The Algona Upper Des Moines from Algona, Iowa on December 29, 1955 · Page 1
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The Algona Upper Des Moines from Algona, Iowa · Page 1

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Algona, Iowa
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Thursday, December 29, 1955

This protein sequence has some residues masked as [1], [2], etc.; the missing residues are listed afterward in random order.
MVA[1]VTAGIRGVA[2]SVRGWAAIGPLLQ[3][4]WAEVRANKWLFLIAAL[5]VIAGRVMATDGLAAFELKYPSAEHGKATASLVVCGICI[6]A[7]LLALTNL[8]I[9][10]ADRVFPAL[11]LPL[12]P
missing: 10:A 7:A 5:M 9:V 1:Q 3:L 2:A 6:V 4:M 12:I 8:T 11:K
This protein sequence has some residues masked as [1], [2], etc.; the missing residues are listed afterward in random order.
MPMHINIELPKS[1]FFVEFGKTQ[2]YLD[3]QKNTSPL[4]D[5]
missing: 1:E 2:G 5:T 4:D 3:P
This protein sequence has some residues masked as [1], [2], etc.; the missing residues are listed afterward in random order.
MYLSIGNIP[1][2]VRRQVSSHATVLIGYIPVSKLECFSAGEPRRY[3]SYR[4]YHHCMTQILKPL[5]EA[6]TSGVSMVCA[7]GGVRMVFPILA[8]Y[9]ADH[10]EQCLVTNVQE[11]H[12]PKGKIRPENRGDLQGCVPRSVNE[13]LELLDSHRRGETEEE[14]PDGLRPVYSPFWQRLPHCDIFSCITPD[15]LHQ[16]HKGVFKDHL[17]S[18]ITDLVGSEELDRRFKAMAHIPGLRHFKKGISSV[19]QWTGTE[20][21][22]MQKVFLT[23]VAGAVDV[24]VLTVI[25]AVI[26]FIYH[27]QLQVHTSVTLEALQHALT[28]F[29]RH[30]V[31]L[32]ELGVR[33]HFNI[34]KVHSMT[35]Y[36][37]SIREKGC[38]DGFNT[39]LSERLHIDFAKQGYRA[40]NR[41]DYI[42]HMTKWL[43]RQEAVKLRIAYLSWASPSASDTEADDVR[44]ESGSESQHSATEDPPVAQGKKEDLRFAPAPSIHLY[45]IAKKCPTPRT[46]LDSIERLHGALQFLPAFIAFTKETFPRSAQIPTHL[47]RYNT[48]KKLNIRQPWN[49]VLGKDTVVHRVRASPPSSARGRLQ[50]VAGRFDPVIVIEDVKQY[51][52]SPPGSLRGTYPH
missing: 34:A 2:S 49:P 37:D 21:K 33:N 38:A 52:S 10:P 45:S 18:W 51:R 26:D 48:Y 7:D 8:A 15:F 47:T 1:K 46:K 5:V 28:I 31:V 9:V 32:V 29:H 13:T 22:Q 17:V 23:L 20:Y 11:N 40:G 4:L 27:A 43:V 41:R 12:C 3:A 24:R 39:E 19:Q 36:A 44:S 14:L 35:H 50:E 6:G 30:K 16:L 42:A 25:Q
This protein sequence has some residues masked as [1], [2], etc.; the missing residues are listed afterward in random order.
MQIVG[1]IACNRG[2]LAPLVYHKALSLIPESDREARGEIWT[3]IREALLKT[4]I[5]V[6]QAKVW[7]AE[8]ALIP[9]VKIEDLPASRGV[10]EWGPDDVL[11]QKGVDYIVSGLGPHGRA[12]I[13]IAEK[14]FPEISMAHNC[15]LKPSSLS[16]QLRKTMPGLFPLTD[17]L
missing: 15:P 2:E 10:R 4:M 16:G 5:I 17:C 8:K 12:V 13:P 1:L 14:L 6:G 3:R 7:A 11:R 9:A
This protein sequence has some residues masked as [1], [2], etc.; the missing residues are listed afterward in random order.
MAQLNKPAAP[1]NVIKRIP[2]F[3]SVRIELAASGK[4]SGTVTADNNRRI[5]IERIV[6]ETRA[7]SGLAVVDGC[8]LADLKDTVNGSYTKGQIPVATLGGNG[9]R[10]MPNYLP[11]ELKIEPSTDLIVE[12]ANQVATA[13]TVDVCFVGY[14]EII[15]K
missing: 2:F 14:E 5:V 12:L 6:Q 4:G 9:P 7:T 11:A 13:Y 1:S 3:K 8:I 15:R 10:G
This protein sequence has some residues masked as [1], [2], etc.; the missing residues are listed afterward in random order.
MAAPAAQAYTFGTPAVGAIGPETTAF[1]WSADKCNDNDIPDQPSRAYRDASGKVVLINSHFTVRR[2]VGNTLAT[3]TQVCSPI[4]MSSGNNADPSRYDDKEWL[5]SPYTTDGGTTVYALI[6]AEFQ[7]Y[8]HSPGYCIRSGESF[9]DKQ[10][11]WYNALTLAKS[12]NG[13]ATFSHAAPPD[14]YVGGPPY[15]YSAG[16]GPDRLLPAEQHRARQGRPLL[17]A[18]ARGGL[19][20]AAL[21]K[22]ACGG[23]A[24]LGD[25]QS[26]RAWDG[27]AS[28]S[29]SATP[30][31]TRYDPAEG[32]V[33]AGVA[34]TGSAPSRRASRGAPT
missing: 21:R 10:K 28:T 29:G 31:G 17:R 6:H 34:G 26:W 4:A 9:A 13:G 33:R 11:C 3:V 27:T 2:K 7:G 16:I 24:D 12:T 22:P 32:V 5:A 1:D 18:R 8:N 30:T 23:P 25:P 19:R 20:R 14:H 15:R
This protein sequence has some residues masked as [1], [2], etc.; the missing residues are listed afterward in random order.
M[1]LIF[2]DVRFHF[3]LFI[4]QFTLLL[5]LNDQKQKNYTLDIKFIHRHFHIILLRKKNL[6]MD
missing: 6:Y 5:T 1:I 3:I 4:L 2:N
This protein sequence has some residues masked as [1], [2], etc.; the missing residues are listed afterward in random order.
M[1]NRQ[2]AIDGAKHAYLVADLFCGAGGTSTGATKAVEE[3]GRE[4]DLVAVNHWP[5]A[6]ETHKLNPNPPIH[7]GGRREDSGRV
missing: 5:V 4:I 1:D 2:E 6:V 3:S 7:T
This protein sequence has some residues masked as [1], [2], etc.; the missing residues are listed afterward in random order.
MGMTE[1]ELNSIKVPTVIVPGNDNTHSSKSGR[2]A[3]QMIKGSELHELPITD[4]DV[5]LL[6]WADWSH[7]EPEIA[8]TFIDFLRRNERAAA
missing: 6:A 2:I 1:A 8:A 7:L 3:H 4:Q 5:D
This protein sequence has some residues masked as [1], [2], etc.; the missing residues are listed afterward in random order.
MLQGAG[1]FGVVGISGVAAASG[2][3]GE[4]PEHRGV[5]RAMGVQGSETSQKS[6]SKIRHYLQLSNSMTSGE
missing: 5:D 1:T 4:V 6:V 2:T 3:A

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" as se&nd efawi ttattef at »3ViindSr Act of Cbngrtsv&fMai-ci '' ' HURSDAY, DECEMBER 29, 1955 2 SECTIONS - 16 PA06S nups Dog Bit Girl, •klpttriter, iftj'washingtont for- 1986 .: herewith i a - fffeii^'f vi their; cdmmentsi on .IfiSSgapoy prophe- qi,es for the! years'ahMd.' '" ,„..„ _-iby boom,'i*illVc6hiin.ue,' although > doWn^a j:Bitv'frorri the? ; jteakpf 1947 ;s^hSfl| .itgiwas^e.e per; 1000,;-populajioifif ^whWta ? men estimate 4 ntilliom nlrtf Naples' •;,*;:."• city- wohien. fall;behind f^rmi Women haying ;2 children* tver- age, farm Vifdmen 3 childreni...' B6vyever, because 6f fewer babies' . m 1 :,the a93d!s," there • are - fewer" aaujts v today,4ln "the marrying' ages . .... in:the-past year there Weife l.S'nillllb'n 'marriages, about 1 the same as in recent years,- but uiider the 1946;peak of 2.3 million .;??, by I960,:however, a new.mar- riage wave will :reach an all-time : ;;|, J v ••'.,•>-'*' u •_.*':' '"V-W ,.••-•''' 't - For ; eyeryiiPA. Wpmen. t'of.. marriageable ~Qge/ there are 109 men, "enough to go around for all the wbjtieri'wilh a few .bachelors ;• lefl&iover/ - '•'>•&$,: ; .' -•.• ' women -.liv§?'six' ; years 'longer than men on a national average .;. i women are about ; vthree ;'years; younger than their husbands on the aver- in During the past five years there has been a big expansion of the middle-graae':incpme groups , ; A in 1950 f there were 8.7 miHion] people jvith, incomes of $5,000 to $10,000 V*...'',->"irH19S6 ithere we're 15>7 millions,with the same rate of-jincome v;-.', but the higher income brackets have . shown an upsurge of; 90 percent in:'the_past five years, although only 17,% of the total families in the nation * . .'. but the majority, . or ; 61%, stjll .make $5.000 per year or, less •Ti'. the building boom is not like ly to be quite on a par In 195( With that; k of; the past severa years, but 1 ! hy ;1960 another boom A'damage suit,asking, a rrtent, for -$1,093.10 was - filed' in Kpgsuth district court,' this, weejc, as; the result.of an alleged"aittfcR by a dog On a fiVe-'year-old J girlr .;.. .Plaintiff .in;,the.case ig .George .Hamilton as parent and guardian for .Cecilia -Hamilton,, age 5. Named as defendant is A; ; M. Lemkee of trvingtoh. ' The plaintiff states that on August 11, 1955, he was calling on ' the defendant' to see : aBc>ut selling^ him some merchandise, andWwhile'•/discussing the' merchandise^ his (daligh'ter iwas attacked by a dog Downed by, the defendant. The charge : says that the'dog knocked the girl downi scratched and -; clawed /heri and caused injuries, fright/ "shock artd* pain' which required, four days of hospitalization. .'-, ,„,. •;.,..' A total of $93.10 is asked for the hospital and doct6r bills and $1,000 for permanent' scars said td-haye' been'.left 'as ,a result pf the'iriishap.''^ • ,"' \.:''~(-'!>. •;?*,'; •' .;.;•;.,.' Other New .Cases _ •• : ---l" In other, hew cases docketed the pa'st week, Berven & Co. of Des Moines is plaintiff with Rex Taylor and the.Taylor Implement Co. as defendants in an account matter in which.the plaintiff asks judgment for $127.72. The ; Central Petroleum Co/ is ^plaintiff in akf ^ ..,«»«.= yu.wyu pet ,«=«.! ot icaa another:.case With'sDeanHiangate ; i .the building boom is not like- ' named "as defendant in/an.accpunt •'• . .,_ matter in which a judgment of $81.23 is asked. • A bond of, ,$l,pOO -.was, ,i,. One of these, young ladies, will rule as Queen'bi; the'.; "Winter Wonderland" dance"to be held this eve'nin'g (THiirV« .day) by students of St. Cecelia's Academy at the Knights'p£* •Columbus ballrciom. ' '' j.wMia. W4V HJ ^TfVV emufcijci uuufj in, b\ajldji||.^n^^;expectecl.^ : -.x^- ifTaxei^iiJllbefivWJ^P^Hl^ In, tbe~'year,Jahead ,;. '.,,T^and~ti6fr irju tH0^'y^{ir.;<.ahead*''-^ -'.^^c- a -. erriment budgets have not been balanced,.which, means that 1 de spite hopes of tax- decreases th,ej aref.'not top-likely...-. pn the local cbmmuriity levels, ' many civic and educational bond issues have been voted and the cost of these will be more fully felt in 1956 . . .property taxes, which provide the bulk of all taxes; will'remain high already near" 46% of Che property taxes collected go to schools, so in the .natural evolution of things there will be higher local taxes, higher-property assessments, fewer exemptions. .«. * There will be more working women than ever before,' with 21 million women on pay jobs in 1955. Before the war only 27% of the women worked at jobs put side the household, in 1954 that was up to 33%, and in. 1955"tP 35% ... it seems to be a trend. There is a slpwdpwn pn moving and shifting from place to place. Since World War II the shifting has been progressively less and less, as service 'men and their families finally became settled in the locatipn of their choice. In the past year only 5 million people moved frqm one state to another, while 126 million stayed put." * *,'*''• Farm population, is still shrinking, along with total farm income, Farm' population U, down from 30'/2. million in }940 to about'2? million now. In 1910 farmers were one.'thjrd ;of Jh«'*p9R- ulatiom now *h»y are one- seventh. :'•• ' * * ; » Fastest growing states, growing more than the natiortal average, are East: Conn., N.J., Pel., Md.; Midwest: Ohio, Indiana and Michigan; South: Va., Fla., La.;. Southwest: Texas, New Mexico, Arizona; Far West: Colorad_o, Utah, Nev., Oregon, s Washington. ' Not quite so much growth in past fpur years as in the war years pf the 40's. At ,Jop of list in recent growth. Neveda. Arizona, Flbri*. da, Delaware, New*Mejdco . Florida has eclge.on California in rate of growth past four years, 19% to 18% but m actual numbers of population gain California is way out in front, and p^pbably will top even New York fey 1895." » * . « ;' , Population 9f the U, g, it QQW 167 million, in five years, will be 178 million, in 10 years will be 190 million, but 1975 more than 221 millipn. * • ' * « « O.I?. Now YOU make YOUR prpphecies. And, a H*p?« Nt* to , by a surety allowing the release j, Custody v of, M. ,^ D,'. gchoeri- taining."money under false 1 -pretenses frpm the Iowa State Bank of Algpna. •;--•-• Up In February Term Schoenbeck is to appear at the February term of; district court, beginning Feb.- 6, 1956.' The charge states that the defendant signed, another 'person's signature in cashing .three checks at the bank, totaling $450. Schoenbeck had been-doing church painting and decorating in, this- area.. A judgment was . entered by Judge Fred M.'Hudson for $318jl2 in favor of the A. Y. McDonald Mfg. Co. against Edgar Rowlet, Swea City, fast week. Loretta Giffin Service Today Funeral rites for Mrs Loretta M. 'Giffin, 61,- will be held today, 2 p.m. (Thursday) at the Presbyterian Church. Rev. M, H. Brower will officiate and burial following- in Eastlawn Me- ttprial Gardens. McCullough's ?uneral Chapel was in charge of arrangements. Mrs Giffin djed at St. Ann hos- )ital at 6:30 a.m. Tuesday •morn- ng following a lingering illness. She had been hospitalized previously during recent ,mo,nths. Loretta Marie, daughter of Mr and Mrs Earnest Barz, was born March 8, 1894 at JoUet, 111., and tad been a resident of Algona *pr the past ten years. She was married to Gilbert V. Giffin, and they had five children, four of them surviving. They are Shirley (Mrs Pon Joevers), Fenton; Phyllis (Mrs 1 O. i\ Apple), i Anchorage, Alaska; )uann (Mrs Roger Christensen), 3an Fernando, Cai.; and Merritt, lipgsted, Two sisters,- Mrs James -.age,: GJadbrook; and Mrs Elmer Wertberg, Jplfet, III., also survive, as do six grandchildren. Pallbearers at the funeral are Ord .Kind'en, Bill Finn, Harry relan', «d Cullen, Fred Geigel I P. Q. Holcpmb. The-three, underclass attendants in/thejEront ..row; Lavonne Winkel, 'Jean Hall and Jane Nelson;.'. i-^v't' The Music, Masters will play for theTdance. alumni and parents will-'attend.--The •catenation of Queen will take placo during the evening's'program. |Witeinore f tefep'; :: ^ It; 'J, Franc!£JE. Slagle , Succumbs' To Heart 3 Attack Sunday Whitlemor6 — Funeral services for -Francis fi, Slagle, 49,. were held, Wednesday morning," Dec. 28), at: 9; a'.m. in St. Michael's Catholic.; phqrch, in • a solemn High, Mass, The,Rev..-Robert Joynt was Celebrant,.the Rev. William .Veit, Deacon, Rev. Raymond Pick]' Sub .Deacon, Rev. Gerald. 'Zenseh, Master' of - Ceremonies,, and Rev. E. E. A.pt delivered the ; .sermon. Pallbearers were, v Martin; PjO- tratz, Ralph Bauer, .Gordon Jensen, Stanley Brpthertbh; George li Slagle Jr., and Robert - Gengler. Honorary pallbearers were Merlyn Wegener, Leonard Elbert, Jerry Zaloutkal, Milton Espe J.W. Haggard, 63 Years A Newspaperman, Succumbs Longtime Editor Of Local Papers Near 86th Birthday; Services Held Tuesday Perkins, Frank Bottorof f, and Eisele Russei *£m Services for Mrs' Frank Tjetz, 74, resident of Algona for the past 30 years, will be held tomorrow (Friday) in the Trinity Lutheran Church at 2 p.m. Rev. Luther Loesch will officiate an«3 burial will be in Eastlawn Me'tri- orial Gardens. McCullough's Funeral 'Chapel is in charge of arrangements. -•'•• Mrs^Tietz died Tuesday'at the Roberts N urs ' n S'Home here following a lengthy illness. She ana her husband entered the rest home several months ago.- Rosina, daughter of Mr and Mrs Helmuth Minndeman, was born in Boone County, la., May 4, 1881. She was married to Frank Tietz in 1900 and the family moved here in 1925. Survivors, besides her husband, include three sons and two daughters, • They are Rosine (Mrs Ernest Wolter), Algona; Ida (Mrs Rudolph Peter), Burt; Edwin, Whittemore; Rudolph, Lone Rock and Frank, Sheldon. A sister, Mrs August Huenhold, Algona, also survives. Pallbearers will be Archie Voigt, Theo Bierstedt, Andrew Funk, Fred Scflultz, Alfred Krueger and Ed Hackbarth. Hlro 's a hospital ai Hannibal, M# to a| Fort. Dodge hospital/ foj-' lowing a - serious * truck 'accl- , dent! near' Palmyra, Mo. last week, prevented the Missouri American Legion from presenting him with an American Legion'hero's medal. Shackelford, despite two broken .legs, aided Adelbert (Heinle) Fisher, 45,frozn their blazing truck. D^c.. 18, after it had been forced from a bridge -arid fell, into a creek bed, then caught fire. - Legion officials in Missouri* say they will ask Iowa . Legion officers to. make the formal presentation to Shackelford later. For more details of this mishap, with pictures-of the wrecked truck, turn to page one, section two, this issue. Peanut Lodges In Baby's Lung Portland — The baby son of Mr and Mrs Otto Reutasel may have to have surgery as the result of a part of s peanut lodging in one of his lungs.,, • • * The ,little fellow got hold of a peanut last Friday. Saturday he became feverish and the hpme dpctor advised taking him tf Rochester, which was done, Monday, Clajr Reutasel brought Mr and Mr; Reutrel and the baby home, hut he is to be taken back to Rochester later in me week where it U believed he will have to undergo the surgery. , Radio 'Ham' Acts As Relay For Flood Area Messages of Basketball MUhqp Steve Murcbland, Corwith, son of Mrs Ollie Rpbinault tgpM' b»4 £» unusual experience last week it» coiuiec- WJ«J his hobby oi oj»ra.tipg a short wave radifli station. Tiring of watching T-V he decided Jo see what was going OR over the mi 9? #*» awwayi and turned on his short wave set. SuddtBly he beanj h** nil l»|*e» and in replying fp»nd he was w ip«cfo with, another "he»" operato* In the gM.frMSWHi iar arts, whs told him that hit signals were Wmm !» 19 well there thj»y -woMertd if Sieve would/ act u « relay point far nwwwM going sw* fr«n lee flood aiea of northern California. ., ; thS »»** f9«J howl. u»jU 4«yb|;e»k Mirchjajid took sa«ei out / ' ' Masons, O.E.S., Plan Installation Installation ceremonies for the Order of the Eastern Star in AK gona have tentatively been set for January 10, at 8 p.m. .Officers to be installed at the Masonic Temple here are Clara Amesbury, worthy matron; Raymond Gilbert, worthy patron; Dorothy Laird, association mat- rpn; Charles Hardgrove, associate patron; Clara Shjlts, secretary; Evelyn Thompson, treasurer; Darlene Claude, conductress; Lila Potter, associate . conductress: Mildred N e 1 g o n, member of Temple board. . The meeting and installation will be an open one. . Installation of officers for Prudence Lodge 2.05 and Prudence Chapter 70 has been set for January 5 V ' . 4 Hurt In Car Skid At St. Joe , Four members of a West Bend family were injured when their car went out of cpntrpl, skidded into a ditch and struck a post just south of St. Joe on highway 169,- Friday night. Injured were: Mrs May Grace Hellesethi about 44, who suffered a broken back and possible internal injuries. Thomas Helleseth, 9, a minor brain concussion; Donald Helleseth, 6, a severe brain concussion; Mardelle Helleseth, 20, chest injuries and bruises. The father, Norman Helleseth, who; was driving the car, was no\ injured. All four were taken to St. Ann hospital for treatment. The family was wtwrnlos torn Fort Dodge when the «eci4eat occurred, patrolman Siewrs J»T vestigated. Victor Robert Medin. Francis Slagle was the son o :Mr and Mrs Charles H. Slagle He was'."born Feb. 2, 1906, a RUthyen. Late&his parents mov ed to Cylinder where he attend : ed school and,graduated in 1919 'He then attended Iowa State Teachers. college at Cedar Falls and the University of Minnesota He taught school fpr fpur year iin the rural districts, pne year a fBarnum, eight years at Seneca " ind fpr'the past 13 years he ha: teen superintendent pf the Whit 'more High school. • Suffered Heart Attacks ; jesi of HeaTta. ;for the *pas T t ttyt 'months, and two weeks ago he s;uf|ered three,heart attacks and was, taken to St. Ann hospital in ;Algopa, where he was placed under, oxygen and was. given many blood transfusions, and for sfiV- eral days it appeared that he was pn the road of recpvery, but early .Sunday, morning, Dec. 25, he suffered another heart attack anc passed away at 3 a'.m, .Mr Slagle was of pleasing disposition and everybody's, friend He" was a splendid coach anc teacher and/a pleasing neighbor a loving husband and father to .his family t He leaves his wife tw,p sons,-' Charles, a student a Emmetsburg Junior College, aoc Tommy at. home, two daughters Joan,, and Nancy, at hpme. •'-, One daughter, Mary Margai'et and his parents and one sistei Elva, preceded him in death. Also surviving are four brothers and one sister, August Slagle of Algona, George Slagle oi Milwaukee, Elmer Slagle of Minneapolis, John Slagle of the Solomon Islands and Mrs Winnifred 'Klosterman of Vienna, Iowa. He was a member of the K.C.'s, Holy Name Society, and served With the Whittemore Fire company, on the Town Council, the Community Club, School Masters and the Boy Scouts. Mr Slagle was married June 13th, 1934, at Emmetsburg, to Veronica Drew. Mr and Mrs Slagle with their family moved here in the fall of 1942 and bought their home ip the east part of town. Burial was at St. John's cemetery at Emmetsburg, with the Hyink Funeral Home in charge of arrangements. John Brandt, 9, Fractures Wrist John Brandt, 9, son of Mr and ^rs Harold Brandt of Algona, re- (jeived a badly broken wrist in 4 sliding accident Christmas Afternoon. With some other youngsters he was sliding on a hill near the Algona Greenhouse. The sled hit an obstruction and John was thrown to the ground. The fracture was set at St. Ann hospital, where John was a patient as of yesterday. J..W. (Bill) Haggard, for G yeflrs connected with .the news paper business in Algona, includ ing 50 years as co-owner of -the Algona Republican, the Uppe; Des Moines-Republican, and thi present-day Algona Upper Dei Moines, died Christmas eve a the age of 85 at his home her after a lengthy illness. He lacke< but" a few days of reaching his 86th birthday. Mr. Haggard began his newspaper career in 1882 as a boy ap prentice on the old Algona Rep ublican. He retired in J1949 arid disposed of his interest in the Upper Des Moines Publishing Co. Funeral services were held a' the home here at 2 p.m. Tuesday afternoon. Rev. G. G. Hallauer officiated, and music was provided by Julia and Barbara Bourne Pallbearers were Don Hutchison Wade Sullivani Earl Sprague Vincent Esser, Dick Post arid Eugene Murtagh. Burial was in Riverview cemetery. McCullough's were in charge of arrangements. Surviving is his widow, Segrid, and -two sisters, Mrs Margaret Moore of San Antonio, Texas, and Mrs Mattie .Falkenhainer of Algona. A brother, Melzar Haggard, preceded him in death. John William Haggard was born Jan. 3, 1870, in 8/spd hpuse in Irvingtpn ,tpwnship, a fipjiv of ' Mr and' Mrs Dave Haggard, father ixwas.* veteran ot the' ''" His Plan Moves To New locations A. J. Ricklefs, local insurance man, and Lou Nitchais, qpunty attorney, are planning to move their offices sometime after the first of the year to the Algona Hotel corner fro.nt, which has teen occupied; by Loraine's piano The present location of the m eold . Mfc$ertpf y, 4tt$rney, is be occupied by Leah's Bakery the ne$r fu,tur,e. As a boy he attended the village school, herded cattle and hpgs, and acquired the nickname pf Bill, which remained with him through life. As a boy of 13-he began his first newspaper work as an apprentice in the shop of the old Algona Republican., After learning the rudiments of the printing business of that day, he, \uent as a young man to South Dakota where he worked on newspapers for two years, and then to Mil wuukee where he 'was employed on the Milwaukee Journal for three years. , Returning to Algona he rejoined the Algona Republican force and soon became foreman when Milton Starr was editor and publisher. In 1899 he became a partner of Mr Starr, and in 1902 Haggard and Starr bought the Upper Des VIoines from Harvey fngham, who had been called to Des VIoines to become editor of the Des Moines Register, recently purchased then by Gardner Cowes Sr, The old Upper Des Moines, 'ounded in 1863, was .the first newspaper to be established in his section of the slate. In 1908, the Starr interest in he combined Upper Des Moines- lepublican was purchased by J. Shearer, who later sold his nterest in 1912 to Sid BacHus. ""his partnership remained until he fall of 1932 when the Backus nterest was purchased by R. B, Waller, present co-publisher of he Algona Upper Des Moines. In the fall of 1949, ill health esulted in the sale pf the Hagard interest in the firm to Waler and C. S. Erlander, present mblishers. Mr Haggard's interest in and ctive participation in the busi- less life of the community was widespread during his lifetime. ie belonged to and was a char- er member of the Algona Coun- ry Club, and served as a director or many years. He helped to or- anize, and was a vice president t the time of his death of the ecurity State Bank. He support- d the Congregational church, nd some personal philanthropies hich he never wished to pub- cize. Politically he retained an in- ependent point of view, and was oted for a rugged and honest . J. W. (Bill) Haggard individualism that, as Rev. Hallr auer noted in his funeral ire- marks, is all too rare in life today. He enjoyed several hobbies in his younger days, among them golf and duck hunting, and during' his entire lifetime was an avid reader. ,' His library at his ^ome was; perhapspne of the best private-libraries ;in Algona,J> ^ In 1946 Mr Haggard 'was^honored by. the Ipwhf Press"Association gy~ being' selected 'as a^Masfe'r' Editor-Publisher in Iowa, and Deceived a plaque in recognition of the award. While his health permitted, he ^bved to travel, and spent a num- Der of winters in the south, including visits to Old Mexico. One )f the most interesting events in lis life was a personal meeting with President Teddy Roosevelt while in Washington, D. C. on a ;rip, and he also met personally .he novelist Opie Reed and President Taft. E. B. McCorkle, 88, Dies; Rites Here Today Funeral services for E. B. McCorkle, 88, long-time resident of his area, wil be held at 3 p.m. oday (Thursday) at McCulough's Funeral Chapel. Rev. Campbell of Austin, Minn, will officiate and burial will be in liverview Cemetery. Mr McCorkle died in St. Olaf iospital at Austin Tuesday morning. Elbert Burdette McCorkle was born at Moundsville, West Va. November 16, 1867. He was married to Katherine Price in 1892 at Tyulon,'111., and the McCorkle' moved to Hastings, Nebr. where they farmed for four years.>Aftei moving back to Toulon, where they lived for 15 years, the family then came to Algona and purchased the Willow Lane farm about two miles east of town. Mrs McCorkle died in 1948 and Mi McCorkle moved to Austin to live with his son, Ray, and hib wife. He was a member of the Methodist Church here and at Austin Survivors include, besides Ray L a daughter, Mrs Ray McWhorter, Burt, seven grandchildren and 12 great-grandchildren, and a half-brother, Marshall, Bellaire, Ohio. A son, Harry, six brothers and a sister preceded him in death. Discuss County Plan For Big Operation Pork-Lift A county-wide "Operation Pork Lift" may be in the making if plans develop further from a preliminary meeting hel<i here Tuesday afternpon called by the livestock com- mitte* of the Ko«suih Farm Bureau. About IS were prejant, including seven of nine mem- ben of the cbmroilraa, headed by Jo* Skow of Wesley with tee»l bu*m«M people aJ»o pre*e»t. q* wt^ttv« 14*4 i| tip WVf a promotion for around th» letter p«rt of January, wb tvery cemmun- ity w the county coopwallas In tfct proj««t to m«v« wort into th» hands of consumers. 18 Practice* ln| ri" •L i l i i 1 t -Ji* i''•••)' -''T Eligibility List Of Participanfe Voluntary Cooperatiort' •Basis; list^^r^^f Approved, Practices ,f ? Township meetihgsj^eaItnff• with the Agricultural' Co'nserva- lion Program for 1958^ got'under-' way Tuesday and will cpntiriue at various sites around ;tn£; •county until January 9, •; afieortlihfe to Virgil Rohlf, manager of,the'ASC' offic'e. -. - ,. l :;;. v : : ' Basic purpose of the program,; as in the past,-is to'aid in conr serving our soil and, water're-, sources which will help guarantee prosperity in the .future.')'.7'.'.,. • Participation in the AdP is voluntaryiv/and; any farmer who can; do, the, needed conservation jpbi on,: his. farm... without; v the aid offijirriited ,|unds available under the*program : ,is urged to dp so. If it is impossible to do %sb with-: out.aid frbm.the federal government, it ( is, possible to get share-' the-cost help, BUT • the request must.be made before beginning the practice. . '•.•.•; There -,are five seedihg; practices and?. 13, others llstecf-which :he farmer may get, help'bn. They 7 include: Seeding • of crop land:, which shpuld;;be;in.,;andisliou.ld remain in permanent pasture; in-.;'-creased acreage over normal « seeding for hay or •pasture;: seed- • ing crop, land, for green manure; seeding of grasses to be; used for pasture only;- improvement of jermanent pasture; applying imestone as -needed; strip cropping; tree planting; clearing of shrubs, and • brush; construction of dams for .livestock pond, v' ; '.'; Establishment; of ; sod w'atePrV, ways; three: different.' type. 8 .of, terjacirig;^b|rmanent. ppe'ru -fffc.m'••''- drainage' ditches; tiling; shaping on grading' to permit • sgrfacft., crrainageT~Snd J " establishing- 'frdrP 1 ours. .'., "Many practices not previously ncluded are listed this year", ays Rohlf, "and the amounts paid by -the government have leen raised to a higher level, in- luding quite a hike in tiling iractices." , Purphase orders, which apply o seeding practices and tiling, vill allow the farmer to borrow noney from the local office, and pooling agreement, covering iling projects, can be arranged or by farmers whose land is ienefited by the tile. They can sign as a group. Meeting Places, Dales Township meetings were held Tuesday or Wednesday in Buffalo, Burt, Eagle, German, Grant, Greenwood, Hebron, Irvington, LuVerne, Portland, Prairie, Ramsey, Riverdale, Sherman, Springfield, Swea and Wesley. Dates and sites of meetings coming up include: Cresco—Dec. 31, Herman Bosworth farm. Fenton—Dec. 30, Fenton Elevator. Garfield—Jan. 3, Center School Harrison—Jan. 4, Linde Implement. Ledyard—Jan. 9, Lakota Town Hall, 9 to 12 and Ledyard Town Hall, 1 to 4 p.m. Lincoln—Dee. 29, Ernest Heidecker residence. Lotts Creek — Jun. 4, LotU Creek School. Plum Creek — Dec. 29, Center School. Seneca : —Dec. 29, Seneca store. Whittemore township date has not been set, but will be announced later. Any persons who cannot attend their township meeting may file their request at the ASC office in» Algona. Complete information on the entire prograni is available there, also. START WORK ON ACREAGE ALLOTMENTS County ASC office managers from Kossuth, Hancock, Palo Al.tp, Emmet, Winnebago and Wright counties and the Kossuth County ASC committee attended a kick-off meeting dealing with corn acreage allotments for 1956 in the local ASC office Tuesday. C. R. Schoby, fieldman for this district, was in charge of the meeting, and outlined 1956 plans, which are incomplete. According to R. I. Anderson, county chairman, acreage allotments will probably not to be set until the end of January. He alpo, listed three important items that must be reported to the ASC office as soon as possible by farmers participating in the program. They are: 1. Changes of names (new owners and operators for 1956). 2. Any combining or splitting if f»rms. 3. Esrtra, cropland^ that has been ID crop oj»e year, or any irror in the listing of cropland on ASC records; measurements